Genetic test

Genetic testing

Genetic testing allows the genetic diagnosis of vulnerabilities to inherited diseases, and can also be used to determine a person's ancestry. Normally, every person carries two copies of every gene, one inherited from their mother, one inherited from their father. The human genome is believed to contain around 20,000 - 25,000 genes. In addition to studying chromosomes to the level of individual genes, genetic testing in a broader sense includes biochemical tests for the possible presence of genetic diseases, or mutant forms of genes associated with increased risk of developing genetic disorders. Genetic testing identifies changes in chromosomes, genes, or proteins. Most of the time, testing is used to find changes that are associated with inherited disorders. The results of a genetic test can confirm or rule out a suspected genetic condition or help determine a person's chance developing or passing on a genetic disorder. Several hundred genetic tests are currently in use, and more are being developed.

Since genetic testing may open up ethical or psychological problems, genetic testing is often accompanied by genetic counseling.

Types

Genetic testing is "the analysis of RNA, chromosomes (DNA), proteins, and certain metabolites in order to detect heritable disease-related genotypes, mutations, phenotypes, or karyotypes for clinical purposes " (Holtzman & Watson 1997). It can provide information about a person's genes and chromosomes throughout life. Available types of testing include:

  • Newborn screening: Newborn screening is used just after birth to identify genetic disorders that can be treated early in life. The routine testing of infants for certain disorders is the most widespread use of genetic testing—millions of babies are tested each year in the United States. All states currently test infants for phenylketonuria (a genetic disorder that causes mental retardation if left untreated) and congenital hypothyroidism (a disorder of the thyroid gland).
  • Diagnostic testing: Diagnostic testing is used to diagnose or rule out a specific genetic or chromosomal condition. In many cases, genetic testing is used to confirm a diagnosis when a particular condition is suspected based on physical mutations and symptoms. Diagnostic testing can be performed at any time during a person's life, but is not available for all genes or all genetic conditions. The results of a diagnostic test can influence a person's choices about health care and the management of the disease.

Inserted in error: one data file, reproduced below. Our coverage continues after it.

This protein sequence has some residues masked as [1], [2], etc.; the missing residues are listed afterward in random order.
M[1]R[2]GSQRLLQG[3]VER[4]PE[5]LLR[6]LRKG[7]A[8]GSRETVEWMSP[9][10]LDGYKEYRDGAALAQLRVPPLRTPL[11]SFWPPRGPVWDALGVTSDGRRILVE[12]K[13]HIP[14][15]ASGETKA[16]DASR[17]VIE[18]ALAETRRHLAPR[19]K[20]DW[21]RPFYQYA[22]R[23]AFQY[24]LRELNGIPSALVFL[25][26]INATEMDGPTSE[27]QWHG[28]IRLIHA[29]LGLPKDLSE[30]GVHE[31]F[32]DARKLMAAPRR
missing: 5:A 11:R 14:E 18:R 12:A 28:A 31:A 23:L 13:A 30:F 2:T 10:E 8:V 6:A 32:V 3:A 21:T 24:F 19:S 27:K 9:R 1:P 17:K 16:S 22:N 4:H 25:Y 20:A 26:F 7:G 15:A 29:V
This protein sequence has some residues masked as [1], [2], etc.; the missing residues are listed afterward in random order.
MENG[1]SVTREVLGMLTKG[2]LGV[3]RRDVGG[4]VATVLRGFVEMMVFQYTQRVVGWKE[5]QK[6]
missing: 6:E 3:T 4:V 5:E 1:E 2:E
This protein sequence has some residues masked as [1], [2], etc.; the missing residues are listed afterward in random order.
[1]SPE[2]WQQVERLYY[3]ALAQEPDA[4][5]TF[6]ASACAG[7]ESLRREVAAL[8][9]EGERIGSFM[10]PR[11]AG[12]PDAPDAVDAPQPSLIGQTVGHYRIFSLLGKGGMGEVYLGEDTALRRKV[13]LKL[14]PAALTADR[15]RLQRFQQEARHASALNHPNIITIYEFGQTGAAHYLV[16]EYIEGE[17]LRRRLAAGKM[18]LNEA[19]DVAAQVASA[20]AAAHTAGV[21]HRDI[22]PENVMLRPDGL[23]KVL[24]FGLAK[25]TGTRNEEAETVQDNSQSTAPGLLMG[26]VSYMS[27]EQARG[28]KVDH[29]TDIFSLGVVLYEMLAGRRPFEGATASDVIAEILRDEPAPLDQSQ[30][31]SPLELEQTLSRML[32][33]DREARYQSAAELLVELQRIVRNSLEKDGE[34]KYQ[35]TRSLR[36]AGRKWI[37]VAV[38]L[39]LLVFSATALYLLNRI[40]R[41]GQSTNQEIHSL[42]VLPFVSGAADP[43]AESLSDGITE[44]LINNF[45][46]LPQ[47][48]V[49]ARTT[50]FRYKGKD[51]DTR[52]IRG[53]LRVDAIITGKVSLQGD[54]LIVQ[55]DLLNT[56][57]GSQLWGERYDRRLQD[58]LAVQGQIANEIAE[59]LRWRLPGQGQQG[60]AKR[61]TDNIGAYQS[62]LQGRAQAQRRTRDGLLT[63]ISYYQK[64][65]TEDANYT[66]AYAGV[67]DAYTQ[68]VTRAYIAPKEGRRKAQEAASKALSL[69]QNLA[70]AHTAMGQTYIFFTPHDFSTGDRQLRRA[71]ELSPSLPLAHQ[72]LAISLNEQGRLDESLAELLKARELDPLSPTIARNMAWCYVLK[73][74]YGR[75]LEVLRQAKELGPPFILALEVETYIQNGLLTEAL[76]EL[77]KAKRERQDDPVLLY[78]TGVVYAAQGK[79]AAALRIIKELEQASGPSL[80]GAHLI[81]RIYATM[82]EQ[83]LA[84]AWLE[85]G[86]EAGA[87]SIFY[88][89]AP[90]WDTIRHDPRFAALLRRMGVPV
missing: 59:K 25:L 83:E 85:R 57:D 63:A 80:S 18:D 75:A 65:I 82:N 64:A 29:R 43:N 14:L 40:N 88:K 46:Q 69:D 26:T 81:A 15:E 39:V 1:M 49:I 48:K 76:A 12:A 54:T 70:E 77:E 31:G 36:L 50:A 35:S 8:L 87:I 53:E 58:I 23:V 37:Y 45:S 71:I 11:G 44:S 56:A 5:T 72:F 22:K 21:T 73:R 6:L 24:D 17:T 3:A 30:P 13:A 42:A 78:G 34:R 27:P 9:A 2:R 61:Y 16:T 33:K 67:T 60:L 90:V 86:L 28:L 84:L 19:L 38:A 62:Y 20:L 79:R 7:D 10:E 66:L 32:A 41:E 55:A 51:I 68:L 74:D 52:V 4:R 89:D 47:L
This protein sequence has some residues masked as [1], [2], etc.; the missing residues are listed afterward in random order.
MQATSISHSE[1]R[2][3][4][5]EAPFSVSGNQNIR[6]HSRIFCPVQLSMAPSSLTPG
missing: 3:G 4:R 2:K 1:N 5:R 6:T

• Carrier testing: Carrier testing is used to identify people who carry one copy of a gene mutation that, when present in two copies, causes a genetic disorder. This type of testing is offered to individuals who have a family history of a genetic disorder and to people in ethnic groups with an increased risk of specific genetic conditions. If both parents are tested, the test can provide information about a couple's risk of having a child with a genetic condition.
  • Prenatal testing: Prenatal testing is used to detect changes in a fetus's genes or chromosomes before birth. This type of testing is offered to couples with an increased risk of having a baby with a genetic or chromosomal disorder. In some cases, prenatal testing can lessen a couple's uncertainty or help them decide whether to abort the pregnancy. It cannot identify all possible inherited disorders and birth defects, however.
  • Predictive and presymptomatic testing: Predictive and presymptomatic types of testing are used to detect gene mutations associated with disorders that appear after birth, often later in life. These tests can be helpful to people who have a family member with a genetic disorder, but who have no features of the disorder themselves at the time of testing. Predictive testing can identify mutations that increase a person's chances of developing disorders with a genetic basis, such as certain types of cancer. For example, an individual with a mutation in BRCA1 has a 65% cumulative risk of breast cancer Presymptomatic testing can determine whether a person will develop a genetic disorder, such as hemochromatosis (an iron overload disorder), before any signs or symptoms appear. The results of predictive and presymptomatic testing can provide information about a person’s risk of developing a specific disorder and help with making decisions about medical care.